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Romeo and Juliet (Susan Elkin reviews)

Show: Romeo and Juliet

Society: Shakespeare at The George

Venue: The George Hotel’s Jacobean courtyard, Huntingdon.

Credits: William Shakespeare

Romeo and Juliet

4 stars

I’ve seen most of Shakespeare at the George’s work in recent years. It’s always reliably enjoyable but with this show the company really achieves new heights.

The changed setting – 1950s – injects real freshness with full skirts, layers of petticoats, elastic belts and colourful teddy boy gear.  So does the casting of several talented actors I’ve not seen before. And you couldn’t find a finer set for this play than The George’s Jacobean courtyard which has a three sided balcony over the playing area accessed by evocatively balustered steps at stage left. No designer could better it.

Another element of freshness I admired was the decision to cast and rework several male characters as women and adjust the text accordingly. Thus Benvolia (Goergie Bickerdike – lovely performance) becomes a feisty, best-mate type of girl and Rosemary Eason’s well judged Abbess Julienne replaces Friar Lawrence.

Juliet is now 18 not 14.  Heather Bambridge makes her wide-eyed, very girlish, a bit clumsy and totally natural. It’s a very plausible, beautifully enacted interpretation. Lynne Livingstone’s broad Scots nurse delights too. She is voluble, caring, frumpy, anguished – a terrific range. And how long did it take Livingstone to perfect that wonderfully observed walk – not quite a limp but deliciously awkward – I wonder? Nearly all her scenes are, of course, with Bambridge and they work seamlessly together.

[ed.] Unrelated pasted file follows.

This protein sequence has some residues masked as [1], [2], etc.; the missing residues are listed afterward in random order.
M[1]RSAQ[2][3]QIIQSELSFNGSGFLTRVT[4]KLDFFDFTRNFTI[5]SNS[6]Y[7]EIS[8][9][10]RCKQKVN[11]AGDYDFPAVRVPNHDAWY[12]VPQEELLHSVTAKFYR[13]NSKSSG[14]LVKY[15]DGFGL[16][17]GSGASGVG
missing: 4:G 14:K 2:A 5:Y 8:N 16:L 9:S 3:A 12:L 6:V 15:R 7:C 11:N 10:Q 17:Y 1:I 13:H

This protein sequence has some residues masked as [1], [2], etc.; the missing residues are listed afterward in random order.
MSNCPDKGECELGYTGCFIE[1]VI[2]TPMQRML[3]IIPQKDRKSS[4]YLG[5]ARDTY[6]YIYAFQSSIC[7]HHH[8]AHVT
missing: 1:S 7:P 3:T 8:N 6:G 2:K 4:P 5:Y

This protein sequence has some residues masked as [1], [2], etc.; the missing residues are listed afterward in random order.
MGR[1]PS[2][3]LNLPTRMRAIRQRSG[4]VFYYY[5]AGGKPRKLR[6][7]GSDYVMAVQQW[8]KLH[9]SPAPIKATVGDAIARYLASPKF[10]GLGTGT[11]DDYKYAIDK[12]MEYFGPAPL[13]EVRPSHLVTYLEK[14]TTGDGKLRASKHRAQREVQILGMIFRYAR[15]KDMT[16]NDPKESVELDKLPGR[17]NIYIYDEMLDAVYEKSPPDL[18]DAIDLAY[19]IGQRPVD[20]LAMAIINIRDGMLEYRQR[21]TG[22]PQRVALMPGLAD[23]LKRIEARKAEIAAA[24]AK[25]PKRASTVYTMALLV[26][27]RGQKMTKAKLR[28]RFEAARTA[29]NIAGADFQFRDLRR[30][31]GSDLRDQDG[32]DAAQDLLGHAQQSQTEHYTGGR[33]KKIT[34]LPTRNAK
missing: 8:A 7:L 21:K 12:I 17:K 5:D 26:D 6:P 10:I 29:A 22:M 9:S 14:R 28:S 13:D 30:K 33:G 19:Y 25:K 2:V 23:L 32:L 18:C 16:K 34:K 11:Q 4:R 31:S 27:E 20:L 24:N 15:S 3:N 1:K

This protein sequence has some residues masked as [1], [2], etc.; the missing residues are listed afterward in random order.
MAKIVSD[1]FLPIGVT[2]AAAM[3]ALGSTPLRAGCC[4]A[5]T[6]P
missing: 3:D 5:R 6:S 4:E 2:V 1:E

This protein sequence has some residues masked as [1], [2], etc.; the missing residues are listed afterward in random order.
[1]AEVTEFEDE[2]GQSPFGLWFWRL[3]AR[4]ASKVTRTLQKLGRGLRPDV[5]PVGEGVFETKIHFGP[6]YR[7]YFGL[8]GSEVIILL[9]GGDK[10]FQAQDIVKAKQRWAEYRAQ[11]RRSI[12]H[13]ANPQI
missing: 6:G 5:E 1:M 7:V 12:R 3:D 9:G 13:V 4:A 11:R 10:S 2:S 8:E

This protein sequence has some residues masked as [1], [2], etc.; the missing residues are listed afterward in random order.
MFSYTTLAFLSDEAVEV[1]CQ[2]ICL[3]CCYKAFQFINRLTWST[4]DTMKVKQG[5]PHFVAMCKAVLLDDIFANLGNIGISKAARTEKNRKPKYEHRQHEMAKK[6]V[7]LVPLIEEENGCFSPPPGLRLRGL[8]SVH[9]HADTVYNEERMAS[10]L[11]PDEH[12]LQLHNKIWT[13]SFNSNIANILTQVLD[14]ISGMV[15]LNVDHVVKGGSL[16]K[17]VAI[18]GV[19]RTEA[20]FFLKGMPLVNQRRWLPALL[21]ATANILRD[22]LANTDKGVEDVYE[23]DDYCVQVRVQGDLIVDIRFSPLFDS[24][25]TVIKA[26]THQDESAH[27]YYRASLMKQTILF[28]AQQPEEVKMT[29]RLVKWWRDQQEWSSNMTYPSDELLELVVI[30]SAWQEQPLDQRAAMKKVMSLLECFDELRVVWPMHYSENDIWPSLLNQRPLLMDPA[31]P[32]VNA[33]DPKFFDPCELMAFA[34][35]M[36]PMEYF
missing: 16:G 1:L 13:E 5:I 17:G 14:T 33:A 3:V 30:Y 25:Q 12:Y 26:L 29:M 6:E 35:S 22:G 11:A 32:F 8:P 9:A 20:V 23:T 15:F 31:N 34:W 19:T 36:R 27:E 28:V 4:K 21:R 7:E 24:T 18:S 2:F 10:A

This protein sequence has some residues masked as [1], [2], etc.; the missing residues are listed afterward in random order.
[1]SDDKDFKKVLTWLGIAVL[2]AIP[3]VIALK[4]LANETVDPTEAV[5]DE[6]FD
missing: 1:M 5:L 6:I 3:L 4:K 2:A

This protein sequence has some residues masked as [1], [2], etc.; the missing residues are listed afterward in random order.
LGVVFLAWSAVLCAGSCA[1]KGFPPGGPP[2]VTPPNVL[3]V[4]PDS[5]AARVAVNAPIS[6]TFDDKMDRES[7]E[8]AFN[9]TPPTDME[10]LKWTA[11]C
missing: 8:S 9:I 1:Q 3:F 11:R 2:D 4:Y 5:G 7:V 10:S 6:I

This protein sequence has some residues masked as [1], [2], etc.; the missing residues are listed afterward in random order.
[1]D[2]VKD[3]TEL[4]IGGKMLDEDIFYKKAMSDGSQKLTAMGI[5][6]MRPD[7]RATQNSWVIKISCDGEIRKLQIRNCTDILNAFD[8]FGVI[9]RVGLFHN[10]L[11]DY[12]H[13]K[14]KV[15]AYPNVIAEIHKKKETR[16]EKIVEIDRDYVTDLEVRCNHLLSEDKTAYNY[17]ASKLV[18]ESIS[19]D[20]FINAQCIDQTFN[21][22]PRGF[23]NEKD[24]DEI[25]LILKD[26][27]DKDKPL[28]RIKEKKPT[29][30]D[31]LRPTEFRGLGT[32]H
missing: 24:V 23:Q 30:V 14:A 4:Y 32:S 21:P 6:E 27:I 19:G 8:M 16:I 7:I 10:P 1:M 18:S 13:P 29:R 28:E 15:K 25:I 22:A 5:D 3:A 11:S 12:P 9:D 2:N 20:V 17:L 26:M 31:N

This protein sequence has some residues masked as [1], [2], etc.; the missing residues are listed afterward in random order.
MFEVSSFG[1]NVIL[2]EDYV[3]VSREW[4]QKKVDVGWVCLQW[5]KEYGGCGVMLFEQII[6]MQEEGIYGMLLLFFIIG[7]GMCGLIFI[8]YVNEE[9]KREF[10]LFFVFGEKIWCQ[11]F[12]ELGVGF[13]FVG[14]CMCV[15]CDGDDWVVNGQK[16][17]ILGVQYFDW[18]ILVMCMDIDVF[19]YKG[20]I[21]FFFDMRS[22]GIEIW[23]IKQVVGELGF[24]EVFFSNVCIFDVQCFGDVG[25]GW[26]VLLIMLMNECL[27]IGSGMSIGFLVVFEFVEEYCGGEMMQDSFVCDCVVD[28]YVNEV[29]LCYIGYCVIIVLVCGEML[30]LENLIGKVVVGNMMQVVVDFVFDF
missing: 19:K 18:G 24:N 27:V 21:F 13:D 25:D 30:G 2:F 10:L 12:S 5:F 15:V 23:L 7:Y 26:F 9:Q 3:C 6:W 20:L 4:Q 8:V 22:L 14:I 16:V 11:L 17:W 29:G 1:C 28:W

Jordan White finds all the right boyishness, maturing love and anguish in Romeo and manages to convince the audience that yes, under those circumstances, we’d all opt for him in preference to Dean Laccohee’s ludicrous but perfectly acted Paris in scarlet, leopard pattern edged jacket and a jet black wig.

Richard Socket’s Capulet is a seriously sinister Mafia type with none of the usual irritable geniality and Paula Inceldon-Webber is strong as his wealthy, vengeful wife totally focused on her own interests until the death of her daughter finally gets to her at the end.

Ah yes – the end. It’s played, obviously at this time of year, as night falls and feels as tragically unnecessary as it should, as well as being solemnly atmospheric.  I also loved the way this show started with the famous prologue spoken by Perry Incledon-Webber as the Chief of Police (replacing the Duke of Verona) while the agonised families stand by two coffins, united in grief. And at the end Incledon-Webber is down stage speaking the final words as the cast group behind him so there’s a pleasing sense of symmetry.

Bravo director Steph Hamer, assistant director Reuben Milne and everyone they worked with on this impressive show.

First published by Sardines

Author information
Susan Elkin Susan Elkin is an education journalist, author and former secondary teacher of English. She was Education and Training Editor at The Stage from 2005 - 2016
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